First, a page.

A recently announced update to the Fort Smith School District's master plan has largely focused on the school's pitch for a third high school to be located at Chaffee Crossing. But included in the updated plan are anticipated capital projects to benefit the district's existing schools.
The largest of the capital projects includes the addition of of an events complex designed to serve all existing and future campuses within the Fort Smith School District.
A PowerPoint presentation detailing the master plan said the events complex would likely be built with state partnership funds and would address current and future needs within the district.
"The construction of an events complex to serve all Fort Smith Schools is planned to address needs for performing arts and indoor sports events which cannot be accommodated in current facilities," the presentation states. "This complex will include two separate facilities with shared parking for 1,500 cars."
The separate facilities would be a performing arts center and a multipurpose center.
While being the largest district in the area, Fort Smith has lagged behind districts such as Alma, Greenwood and Van Buren by not having a dedicated performing arts venue for students and the community. The planned $15 million, 45,000-square-foot facility will address the needs of Fort Smith students for a dedicated facility.
"This facility would provide seating for +/- 1,800 with first rate production space for musical and theatrical use as well as any other assembly purpose which the schools may need. It will be scheduled for school and community use as needed."
When presenting the plan to the Fort Smith School Board and the public at a Jan. 13 meeting, Superintendent Dr. Benny Gooden said the facility would likely be packed non-stop with school functions, adding that the month of December alone would have likely seen the facility booked each evening.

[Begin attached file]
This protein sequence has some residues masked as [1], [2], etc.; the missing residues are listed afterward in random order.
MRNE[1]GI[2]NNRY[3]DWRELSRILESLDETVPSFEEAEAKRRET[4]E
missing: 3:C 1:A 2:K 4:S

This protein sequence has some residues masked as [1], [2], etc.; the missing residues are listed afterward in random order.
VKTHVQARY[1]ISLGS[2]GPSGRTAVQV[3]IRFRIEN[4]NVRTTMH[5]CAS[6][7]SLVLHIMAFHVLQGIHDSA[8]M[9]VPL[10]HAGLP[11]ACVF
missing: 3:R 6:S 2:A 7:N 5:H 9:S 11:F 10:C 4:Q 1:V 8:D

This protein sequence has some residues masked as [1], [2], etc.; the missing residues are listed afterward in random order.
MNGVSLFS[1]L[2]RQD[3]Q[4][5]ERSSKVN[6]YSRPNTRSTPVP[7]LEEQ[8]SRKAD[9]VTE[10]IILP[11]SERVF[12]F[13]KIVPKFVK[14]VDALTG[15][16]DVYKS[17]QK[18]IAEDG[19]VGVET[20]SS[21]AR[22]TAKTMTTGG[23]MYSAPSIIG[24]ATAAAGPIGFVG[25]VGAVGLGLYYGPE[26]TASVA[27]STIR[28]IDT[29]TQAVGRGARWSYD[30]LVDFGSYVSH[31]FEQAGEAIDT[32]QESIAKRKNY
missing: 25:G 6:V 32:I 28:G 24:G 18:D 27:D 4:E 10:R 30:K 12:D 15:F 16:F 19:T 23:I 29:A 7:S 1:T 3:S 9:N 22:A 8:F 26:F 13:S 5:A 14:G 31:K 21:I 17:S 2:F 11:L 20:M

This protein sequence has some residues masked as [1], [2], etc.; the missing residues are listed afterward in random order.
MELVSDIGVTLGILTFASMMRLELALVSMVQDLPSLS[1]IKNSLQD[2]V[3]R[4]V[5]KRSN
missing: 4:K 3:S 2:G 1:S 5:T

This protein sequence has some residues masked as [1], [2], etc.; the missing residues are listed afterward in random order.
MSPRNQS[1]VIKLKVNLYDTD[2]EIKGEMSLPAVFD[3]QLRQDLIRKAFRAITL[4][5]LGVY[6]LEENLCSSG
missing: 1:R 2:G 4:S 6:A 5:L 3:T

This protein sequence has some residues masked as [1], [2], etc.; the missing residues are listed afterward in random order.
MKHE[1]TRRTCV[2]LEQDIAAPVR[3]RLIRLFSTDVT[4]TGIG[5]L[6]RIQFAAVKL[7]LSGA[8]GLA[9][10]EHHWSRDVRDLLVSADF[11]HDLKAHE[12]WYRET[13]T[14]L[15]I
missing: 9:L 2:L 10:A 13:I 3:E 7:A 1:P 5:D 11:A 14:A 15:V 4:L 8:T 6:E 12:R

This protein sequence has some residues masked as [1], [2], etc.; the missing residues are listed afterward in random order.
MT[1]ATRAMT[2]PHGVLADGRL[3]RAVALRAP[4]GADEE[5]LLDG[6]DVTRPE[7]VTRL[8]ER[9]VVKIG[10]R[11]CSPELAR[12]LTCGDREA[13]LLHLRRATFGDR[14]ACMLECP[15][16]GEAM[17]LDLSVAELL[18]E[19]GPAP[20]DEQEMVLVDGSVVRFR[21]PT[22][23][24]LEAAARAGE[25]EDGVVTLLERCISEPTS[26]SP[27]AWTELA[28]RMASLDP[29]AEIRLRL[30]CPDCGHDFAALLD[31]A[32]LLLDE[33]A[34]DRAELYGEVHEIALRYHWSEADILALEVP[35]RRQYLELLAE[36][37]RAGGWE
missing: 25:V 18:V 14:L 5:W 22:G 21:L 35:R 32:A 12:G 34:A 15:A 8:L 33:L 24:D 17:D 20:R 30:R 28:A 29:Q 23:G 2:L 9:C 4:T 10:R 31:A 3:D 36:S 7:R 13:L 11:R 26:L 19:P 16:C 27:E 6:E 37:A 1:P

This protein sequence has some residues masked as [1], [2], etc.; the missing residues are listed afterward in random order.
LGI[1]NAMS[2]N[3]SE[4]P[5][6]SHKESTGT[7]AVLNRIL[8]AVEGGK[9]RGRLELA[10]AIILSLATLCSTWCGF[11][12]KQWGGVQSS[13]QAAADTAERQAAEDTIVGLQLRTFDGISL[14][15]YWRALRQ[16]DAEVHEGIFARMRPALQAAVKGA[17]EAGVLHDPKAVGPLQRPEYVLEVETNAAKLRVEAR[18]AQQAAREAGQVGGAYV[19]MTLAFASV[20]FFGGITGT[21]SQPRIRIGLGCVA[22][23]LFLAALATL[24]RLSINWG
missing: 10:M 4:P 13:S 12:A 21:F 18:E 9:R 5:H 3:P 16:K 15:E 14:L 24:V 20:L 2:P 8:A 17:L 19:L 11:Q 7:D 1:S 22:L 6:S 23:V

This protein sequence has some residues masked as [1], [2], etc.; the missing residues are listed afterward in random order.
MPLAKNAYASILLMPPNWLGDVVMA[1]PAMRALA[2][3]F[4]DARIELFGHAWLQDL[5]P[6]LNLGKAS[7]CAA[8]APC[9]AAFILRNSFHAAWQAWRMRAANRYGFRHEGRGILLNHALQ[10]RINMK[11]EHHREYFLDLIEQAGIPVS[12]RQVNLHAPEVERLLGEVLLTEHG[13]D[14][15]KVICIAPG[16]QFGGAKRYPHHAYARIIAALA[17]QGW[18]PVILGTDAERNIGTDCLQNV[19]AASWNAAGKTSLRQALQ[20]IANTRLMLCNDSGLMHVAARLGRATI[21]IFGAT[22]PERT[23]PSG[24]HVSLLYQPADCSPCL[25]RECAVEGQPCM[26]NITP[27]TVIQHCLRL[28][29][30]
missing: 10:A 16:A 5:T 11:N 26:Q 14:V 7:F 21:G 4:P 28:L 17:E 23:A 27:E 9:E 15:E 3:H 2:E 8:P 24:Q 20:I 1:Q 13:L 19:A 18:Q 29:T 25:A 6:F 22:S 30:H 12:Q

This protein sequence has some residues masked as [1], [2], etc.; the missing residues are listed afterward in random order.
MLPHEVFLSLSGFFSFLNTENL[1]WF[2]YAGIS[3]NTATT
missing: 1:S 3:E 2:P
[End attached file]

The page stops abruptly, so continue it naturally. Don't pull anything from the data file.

The multipurpose center is described as being similar to an arena, again another type of venue that other districts have invested heavily in while existing Northside and Southside High Schools have made due with facilities dating back decades.
The 110,000-square-foot facility is estimated to cost around $20 million to construct.
"This arena-type facility will be designed with flexible use in mind to accommodate 6,000 seated spectators. It can be configured for athletic-type events, large assemblies and other events requiring flexible space. School use will be prioritized, with community availability."
Gooden raved about the planned facilities and the benefit the district would see from the planned event complex, though no site has yet been selected.
He said while a site had not yet been selected, the one certainty was that all schools would share the facility.
"The solution that the Board has moved to is the idea of a complex that will be shared. It's a better use of the money, more cost effective long term and (it is) something every school could benefit from."
Also included on the list of partnership projects was a $2 million, 10,000-square-feet "media center and flexible lecture facility" at Southside High School, which Gooden said would bring the high school's media center into the 21st century.
The final set of projects included installing four safe room tornado shelters, two located at opposite ends of the building at both Northside and Southside at a cost of $1.4 million each. Funding for the project would be reduced through grants from the Federal Emergency Management Agency (FEMA), he said.
Gooden said the 2011 EF-5 tornado that destroyed the high school in Joplin, Mo., as well as 2013's EF-5 tornado that destroyed multiple schools in Moore, Okla. — resulting in multiple student fatalities — was among the reasons the district was pushing to finish installation of safe rooms at all of its campuses (the district currently has 23 safe rooms across its schools).
"We have two high schools that do not have tornado safe rooms and after I saw the video from Joplin, Mo., and what happens to what I thought was a pretty good high school in Joplin, Mo., and I saw the video of what the tornado did to their high school — and luckily there wasn't anyone in there at the time — their video cameras, their surveillance cameras told quite the story about what we've done for years is shelter yourselves in the corridors and try to find a reinforced place. When we saw what happened in Moore, Okla., I think we have a need to work on tornado safe rooms."
No specific timeline has yet been laid out for the completion of all the partnership projects.
The master plan is expected to be adopted by the Fort Smith School Board at its Jan. 27 regular meeting.